The stay-at-home dad: A Turtle maniac after four tries
The exhausted dad
| June 22, 2022 1:00 AM
The “Teenage Mutant Ninja Turtles” defined my childhood. Ah, heck, let’s just admit it; I’m still a huge TMNT fan.
When I was young, I watched the old TV series every chance I could, collected a bunch of the action figures (with a preference for Raphael), and harassed my parents to take me to each of the 1990s-era movies multiple times (then subsequently wore out the VHS tapes). My first full size poster was of the 1991 sequel, subtitled “The Secret of the Ooze,” (that’s the one with the admittedly groan-inducing Vanilla Ice cameo, and luckily, the rapper didn’t feature on the poster).
Nowadays I’m considered one of those nerdy, middle-aged Turtle fans. I like the current comic book series and pledge allegiance to two different cartoon series that came out when I was an adult (a 2003 2D-animation series and the 2012-era CGI one from Nickelodeon).
Across my first 11 years as a parent, I tried to inspire a new generation of Ninja Turtles fandom. My oldest daughter gravitated toward “Doc McStuffins” and “Curious George,” among other things, and never made time for those heroes on the half shell.
My other daughter, now 7, never cared a bit about anything except “Dora the Explorer” when she was young, and now she has a contrarian attitude about almost all children’s programming except maybe “Frozen.” (Though she still maintains the Hot Take that “Frozen II” beats the original. Nonsense.)
My oldest son, almost 9, claimed to like Ninja Turtles at various points of his young life, but I honestly never believed him. Any time I turned on an episode of any version, he wandered out of the room long before the credits. He watches and rewatches episodes of “Ninjago,” however, which is infuriating to me because… well, you obviously like ninjas, kid, so watch this cooler ninja show instead!
So my youngest son, now 5, is my last chance for continuing the Wilson legacy of Turtle fandom. I don’t want to speak too soon, but we could have a chance! If he can put aside his Hulk and Spider-Man obsessions for just a few minutes every day, I think he could really get into it.
He likes Mikey, the goofball/party animal of the group. I always found his antics to be a bit grating, but OK, I’ll take what I can get. At least he’s not a Leonardo guy (such a Splinter bootlicker).
He likes the episodes we’ve watched just fine, and the '90s movies held his attention despite their '90s weirdness. Toy wise, he’d still prefer his “Paw Patrol” and Spider-Man lineup, but don’t worry. I’ve got Turtle toys galore in my personal collection to tempt him to my side.
The big change, however, was his excitement seeing me boot up our Nintendo Switch and play the side-scrolling video game throwback, “Shredder’s Revenge,” a new game that emulates the style and gameplay of the old arcade and Nintendo games of my childhood (“Turtles in Time” remains a high-water mark in the history of gamedom, in my nerdy opinion). Watching me toss robot foot soldiers across the screen for 30 seconds proved to be the Green Machine spark.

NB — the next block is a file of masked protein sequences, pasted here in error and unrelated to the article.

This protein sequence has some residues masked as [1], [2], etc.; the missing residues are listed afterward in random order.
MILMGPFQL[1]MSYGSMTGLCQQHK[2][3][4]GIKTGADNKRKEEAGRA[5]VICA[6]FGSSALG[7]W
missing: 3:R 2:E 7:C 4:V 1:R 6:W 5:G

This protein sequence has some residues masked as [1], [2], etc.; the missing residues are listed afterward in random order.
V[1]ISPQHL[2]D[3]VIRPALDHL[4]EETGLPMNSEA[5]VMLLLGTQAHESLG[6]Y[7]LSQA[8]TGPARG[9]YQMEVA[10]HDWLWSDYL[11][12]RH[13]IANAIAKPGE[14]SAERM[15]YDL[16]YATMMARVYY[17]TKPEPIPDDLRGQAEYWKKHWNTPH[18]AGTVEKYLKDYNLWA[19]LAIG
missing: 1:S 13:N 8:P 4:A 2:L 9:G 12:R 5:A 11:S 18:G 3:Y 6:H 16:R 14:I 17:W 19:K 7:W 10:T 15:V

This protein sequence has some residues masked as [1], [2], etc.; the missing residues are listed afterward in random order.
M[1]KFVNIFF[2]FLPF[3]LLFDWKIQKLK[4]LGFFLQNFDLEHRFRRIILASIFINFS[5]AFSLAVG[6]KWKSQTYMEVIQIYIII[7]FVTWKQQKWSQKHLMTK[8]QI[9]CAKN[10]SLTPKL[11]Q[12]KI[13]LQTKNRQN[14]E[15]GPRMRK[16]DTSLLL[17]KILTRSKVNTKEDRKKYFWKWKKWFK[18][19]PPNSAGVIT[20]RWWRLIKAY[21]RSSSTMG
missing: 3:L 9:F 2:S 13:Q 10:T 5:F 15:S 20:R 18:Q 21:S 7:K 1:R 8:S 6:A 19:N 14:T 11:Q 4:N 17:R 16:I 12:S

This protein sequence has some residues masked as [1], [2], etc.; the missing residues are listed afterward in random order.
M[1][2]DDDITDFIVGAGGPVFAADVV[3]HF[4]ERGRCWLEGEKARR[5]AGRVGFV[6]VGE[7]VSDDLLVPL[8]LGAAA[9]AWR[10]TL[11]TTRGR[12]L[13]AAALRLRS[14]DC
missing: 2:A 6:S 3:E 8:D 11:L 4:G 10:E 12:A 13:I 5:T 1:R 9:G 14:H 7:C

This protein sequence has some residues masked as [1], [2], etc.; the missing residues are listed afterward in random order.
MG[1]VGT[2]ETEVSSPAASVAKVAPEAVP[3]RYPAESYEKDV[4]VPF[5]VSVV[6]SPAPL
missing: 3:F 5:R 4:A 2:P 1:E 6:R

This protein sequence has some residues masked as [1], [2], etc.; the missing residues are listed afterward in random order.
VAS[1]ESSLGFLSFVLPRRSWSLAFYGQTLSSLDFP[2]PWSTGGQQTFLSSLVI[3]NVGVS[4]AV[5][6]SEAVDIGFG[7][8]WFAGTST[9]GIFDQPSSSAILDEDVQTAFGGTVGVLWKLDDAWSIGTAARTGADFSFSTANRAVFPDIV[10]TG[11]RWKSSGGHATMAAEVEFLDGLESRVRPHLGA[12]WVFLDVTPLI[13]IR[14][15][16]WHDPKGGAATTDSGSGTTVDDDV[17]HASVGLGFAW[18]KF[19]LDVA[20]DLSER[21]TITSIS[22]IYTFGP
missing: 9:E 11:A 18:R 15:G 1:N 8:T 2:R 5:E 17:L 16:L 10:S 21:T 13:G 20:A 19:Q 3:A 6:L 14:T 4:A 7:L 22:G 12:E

He wanted to join in, though I actually wondered if the gameplay would be too complicated. Of course, this was one of the stupider thoughts I’ve had in recent memory, as it’s essentially a game where you can mash two buttons over-and-over again and survive.
He beamed with excitement playing the game, and we busted bots and chased Bebop and Rocksteady together across the bright-colored streets and sewers of New York City. He repeated every single uttering of “Cowabunga!” and he celebrated every Pizza-themed health boost.
Now, look, as much as I am a Turtle fan forever, I do see the irony in being concerned about my son pretending to be a ninja, making toilet-paper-tube weapons and drop-kicking his siblings at every opportunity. I remember my parents being wary of such behavior with me, and I recall some big trouble the night after my mom took me to see the first Ninja Turtles movie because I came home and immediately “swept the legs” of my brother. In my defense, my brother was 8 years older than me and a huge butthead.
Anyway, I’m comfortable having those conversations with my son about pretend vs. real life. At least the Turtles don’t use guns, and, unlike the Hulk, they don’t create billions of dollars of collateral damage in every battle.
Plus, I think to my son anyway, he likes the Turtles because of the pizzas and the “Cowabungas.” I’ll save the discussion about the brutality of real ninjas for sometime down the road. For now, I’m just happy to have a Mikey to go alongside my Raphael in the battle against Shredder and Krang.
In other news, my older son wants to play a Ninjago video game with his younger brother. I said no. Not at this impressionable moment in time, anyway. The heart can hold only so many ninjas.
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Tyler Wilson is a freelance writer and stay-at-home dad to four kids, ages 5-11. He is tired. He can be reached at email@example.com.